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Foreword by Chris Packham
The UK’s network of Marine Protected Areas (MPAs) are our government’s much lauded symbol of the UK’s ‘world-leading’ marine protection standards. On paper, the network appears impressive. More than 25% of our territorial waters are covered by Marine Protected Areas, allegedly safeguarding important ecosystems like reefs and kelp forests, and protecting iconic species like porpoises and dolphins. Over half are thought to contain habitats vital for the UK’s future climate resilience.
However, there’s a catch… because a deeper look into the state of the UK’s offshore Marine Protected Areas, the areas we will have new powers to protect after leaving the EU Common Fisheries Policy (CFP), reveals an alarming reality completely at odds with the rhetoric used by our government. Only five of the 73 UK offshore MPAs ‘may be’ progressing towards conservation targets, and only two out of 73 offshore MPAs have any long-term site condition monitoring available.
Worse, highly destructive industrial fishing continues on a vast scale inside supposedly protected parts of UK waters. Supertrawlers (huge trawlers over 100 metres in length) collectively spend thousands of hours each year fishing in UK Marine Protected Areas, including in MPAs established specifically to protect porpoises, a species potentially threatened by this activity.
Our government has repeatedly stated that leaving the European Union will provide us with a historic opportunity to implement better protection for our oceans. Defra Minister, Rebecca Pow, in response to a parliamentary question on supertrawler activity in MPAs, said: “the Common Fisheries Policy has restricted our ability to implement fisheries management measures within offshore Marine Protected Areas. The Fisheries Bill proposes a new power to allow the introduction of measures for conservation purposes, both within our MPAs and more widely across English waters.”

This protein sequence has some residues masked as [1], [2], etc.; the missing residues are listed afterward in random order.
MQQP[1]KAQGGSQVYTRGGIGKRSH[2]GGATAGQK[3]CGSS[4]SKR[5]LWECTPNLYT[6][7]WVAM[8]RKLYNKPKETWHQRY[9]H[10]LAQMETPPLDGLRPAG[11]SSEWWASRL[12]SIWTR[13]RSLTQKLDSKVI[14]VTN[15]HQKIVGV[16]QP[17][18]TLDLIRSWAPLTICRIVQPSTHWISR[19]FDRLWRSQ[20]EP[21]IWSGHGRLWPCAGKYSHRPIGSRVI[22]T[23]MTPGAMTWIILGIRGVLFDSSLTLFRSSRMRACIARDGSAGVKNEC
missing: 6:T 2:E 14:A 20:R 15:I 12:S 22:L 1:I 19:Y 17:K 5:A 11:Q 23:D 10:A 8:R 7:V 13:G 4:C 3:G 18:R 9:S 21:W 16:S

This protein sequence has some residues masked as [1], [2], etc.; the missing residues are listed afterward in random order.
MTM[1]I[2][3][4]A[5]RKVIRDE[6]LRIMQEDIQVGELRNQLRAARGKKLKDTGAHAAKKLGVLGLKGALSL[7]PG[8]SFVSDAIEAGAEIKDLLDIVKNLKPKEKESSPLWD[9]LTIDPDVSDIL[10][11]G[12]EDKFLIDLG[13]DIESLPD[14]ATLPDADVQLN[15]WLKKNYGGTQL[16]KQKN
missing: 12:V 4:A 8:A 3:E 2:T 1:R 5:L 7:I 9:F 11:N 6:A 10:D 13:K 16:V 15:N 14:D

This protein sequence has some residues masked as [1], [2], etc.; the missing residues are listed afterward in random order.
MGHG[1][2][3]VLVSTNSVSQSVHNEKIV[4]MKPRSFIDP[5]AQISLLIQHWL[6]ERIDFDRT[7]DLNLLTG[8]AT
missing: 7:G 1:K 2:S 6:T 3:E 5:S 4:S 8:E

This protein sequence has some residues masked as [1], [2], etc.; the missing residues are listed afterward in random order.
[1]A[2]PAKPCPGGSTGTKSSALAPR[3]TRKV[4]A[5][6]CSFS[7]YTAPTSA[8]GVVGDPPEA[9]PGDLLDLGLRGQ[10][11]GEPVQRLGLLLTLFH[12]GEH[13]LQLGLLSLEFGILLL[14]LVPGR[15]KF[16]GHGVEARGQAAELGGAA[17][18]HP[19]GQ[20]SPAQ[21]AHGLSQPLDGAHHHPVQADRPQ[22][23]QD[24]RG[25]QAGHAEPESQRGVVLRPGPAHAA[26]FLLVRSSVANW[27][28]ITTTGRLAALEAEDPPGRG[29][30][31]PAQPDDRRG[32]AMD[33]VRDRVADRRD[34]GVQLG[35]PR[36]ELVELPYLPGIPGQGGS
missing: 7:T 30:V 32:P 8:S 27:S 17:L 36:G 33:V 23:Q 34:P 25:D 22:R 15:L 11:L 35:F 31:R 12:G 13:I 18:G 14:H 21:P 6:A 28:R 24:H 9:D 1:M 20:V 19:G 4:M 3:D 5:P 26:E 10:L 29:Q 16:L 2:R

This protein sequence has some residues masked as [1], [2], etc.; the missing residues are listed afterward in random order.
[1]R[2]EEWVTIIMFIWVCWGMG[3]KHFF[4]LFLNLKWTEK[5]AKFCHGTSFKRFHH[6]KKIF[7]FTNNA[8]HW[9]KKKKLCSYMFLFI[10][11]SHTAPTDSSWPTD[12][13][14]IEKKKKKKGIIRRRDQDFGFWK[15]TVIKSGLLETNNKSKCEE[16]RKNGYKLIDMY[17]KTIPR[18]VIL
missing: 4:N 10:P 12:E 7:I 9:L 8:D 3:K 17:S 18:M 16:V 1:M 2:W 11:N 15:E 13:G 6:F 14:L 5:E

The former Environment Secretary Michael Gove also said in 2017 that through Brexit we can: “ensure that we can have sustainable fish stocks for the future… I think it’s important that we recognise that leaving the European Union is going to help the environment.”
As Brexit negotiations continue in spite of the COVID-19 pandemic, the deadline for a post-Brexit fisheries agreement with the EU looms large. Our government now has a chance to set the record straight and fix our broken network of offshore Marine Protected Areas, which are no more than lines drawn on a map with little meaningful protection.
If they don’t seize this chance, then the government should not continue to posture as a leader in ocean protection on the world stage, whilst it fails to properly protect important marine areas on its own doorstep.
Brexit, regardless of your opinion on the matter, is a real opportunity to create positive change for the seas around the UK. The question now is whether our government will live up to its rhetoric, and do what is necessary to properly cherish our oceans.